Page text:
Sri Lanka’s Economic Crisis: Situational Assessment


    Sri Lanka’s immense economic crisis has evolved into a full-blown political crisis. Following an economic crisis that left most in the country unable to afford food, healthcare, and fuel, Sri Lanka’s President and Prime Minister agreed to resign. Sri Lanka’s Economy crisis, caused by government mismanagement, vast debt, and immense losses in foreign revenue, led to mass protests. Such protests culminated in the storming of several government offices and homes of government officials.

    Protesters set fire to the Prime Minister’s residence and invaded the home of the President. Over half of Sri Lanka’s cabinet has resigned and the Prime Minister declared a regional curfew and a state of emergency in the country’s western province. Additionally, the President fled the country as the Prime Minister ordered the Sri Lankan military to restore order. Sri Lanka, once an exemplar of stability in South Asia, is now facing an uncertain future.

    Key Judgement 1: It is likely that opposition parties in Sri Lanka will band together to form an all-party government in the next 6 months.

    • If an all-party government forms, it will likely to be headed by Mahinda Yapa Abeywardena, Speaker of the Parliament. He will then appoint a new Prime Minister and an interim government. (source)

    • It is imperative that remaining government leaders create a solid transition plan to revive Sri Lanka. Without immediate plans, the public is unlikely to legitimize a new government, which could further the country’s instability. (source)

    Key Judgement 2: It is highly likely that Sri Lanka will face a hunger crisis in the next six months.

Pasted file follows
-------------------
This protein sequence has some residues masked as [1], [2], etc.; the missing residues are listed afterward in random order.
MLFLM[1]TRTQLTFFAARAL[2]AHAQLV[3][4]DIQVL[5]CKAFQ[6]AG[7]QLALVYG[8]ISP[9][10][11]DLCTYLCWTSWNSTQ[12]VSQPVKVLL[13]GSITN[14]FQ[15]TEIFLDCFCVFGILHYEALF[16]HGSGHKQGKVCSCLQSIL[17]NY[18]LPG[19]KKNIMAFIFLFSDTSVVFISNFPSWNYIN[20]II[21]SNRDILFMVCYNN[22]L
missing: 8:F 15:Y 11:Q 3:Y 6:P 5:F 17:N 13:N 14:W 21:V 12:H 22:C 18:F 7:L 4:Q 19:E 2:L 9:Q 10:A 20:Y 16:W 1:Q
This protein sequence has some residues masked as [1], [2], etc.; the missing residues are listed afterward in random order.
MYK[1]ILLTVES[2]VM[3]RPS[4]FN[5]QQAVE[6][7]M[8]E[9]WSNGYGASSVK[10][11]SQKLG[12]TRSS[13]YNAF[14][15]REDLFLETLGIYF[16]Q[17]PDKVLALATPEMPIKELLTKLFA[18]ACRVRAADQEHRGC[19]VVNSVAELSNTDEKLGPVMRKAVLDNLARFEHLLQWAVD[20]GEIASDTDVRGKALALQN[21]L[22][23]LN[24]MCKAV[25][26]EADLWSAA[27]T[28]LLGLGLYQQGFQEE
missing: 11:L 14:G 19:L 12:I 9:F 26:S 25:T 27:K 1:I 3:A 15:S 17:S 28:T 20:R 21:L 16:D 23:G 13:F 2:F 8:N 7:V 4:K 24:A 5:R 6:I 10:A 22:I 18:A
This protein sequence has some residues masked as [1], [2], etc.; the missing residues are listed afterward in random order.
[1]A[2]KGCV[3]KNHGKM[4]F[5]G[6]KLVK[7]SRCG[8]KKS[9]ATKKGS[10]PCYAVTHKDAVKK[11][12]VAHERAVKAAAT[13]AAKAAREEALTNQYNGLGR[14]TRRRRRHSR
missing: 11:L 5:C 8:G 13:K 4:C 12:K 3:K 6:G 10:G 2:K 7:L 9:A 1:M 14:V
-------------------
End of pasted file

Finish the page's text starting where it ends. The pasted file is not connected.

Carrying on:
• Sri Lanka has historically not had many issues dealing with hunger. However, the UN World Food Program recently reported that 9 in 10 families have had to skip meals to compensate for increased food prices. (source)

    • Farmers across Sri Lanka are abandoning their crops and livestock. Consequently, rice production has decreased by 50% and seed and fertilizer shortages are predicted to decrease crop yields by 60% this year. (source)

    • Save the Children reports that 85% of all households have lost income since the onset of the crisis. 3 million are currently receiving emergency humanitarian aid. (source)

    Key Judgement 3: It is highly likely that the international community will not allow Sri Lanka’s economy collapse in the next 6 months.  

    • Sri Lanka is positioned in one of the world’s busiest shipping lanes and is of great economic, strategic, and geopolitical significance to many major actors. Therefore, it is unlikely that the international community will allow the country to fully collapse. (source)

    • Due to political corruption in Sri Lanka, any rescue assistance from organizations like the International Monetary Fund or World Bank will likely come conditionally.

    • The International Monetary Fund is in talks with Sri Lanka to secure financial assistance. However, Sri Lanka will first need to restructure its huge external debt. It is likely this will take approximately six months before the IMF intervenes. (source)

    Intelligence Cut-Off Date: July 23, 2022

    Taylor Huson
    Taylor Huson
    Taylor is a graduate student obtaining a Master’s degree in Human Rights and Politics at the London School of Economics. She previously graduated with a Master’s degree in International Security from George Mason University and is interested in the intersection of military technology, global security, and human rights.

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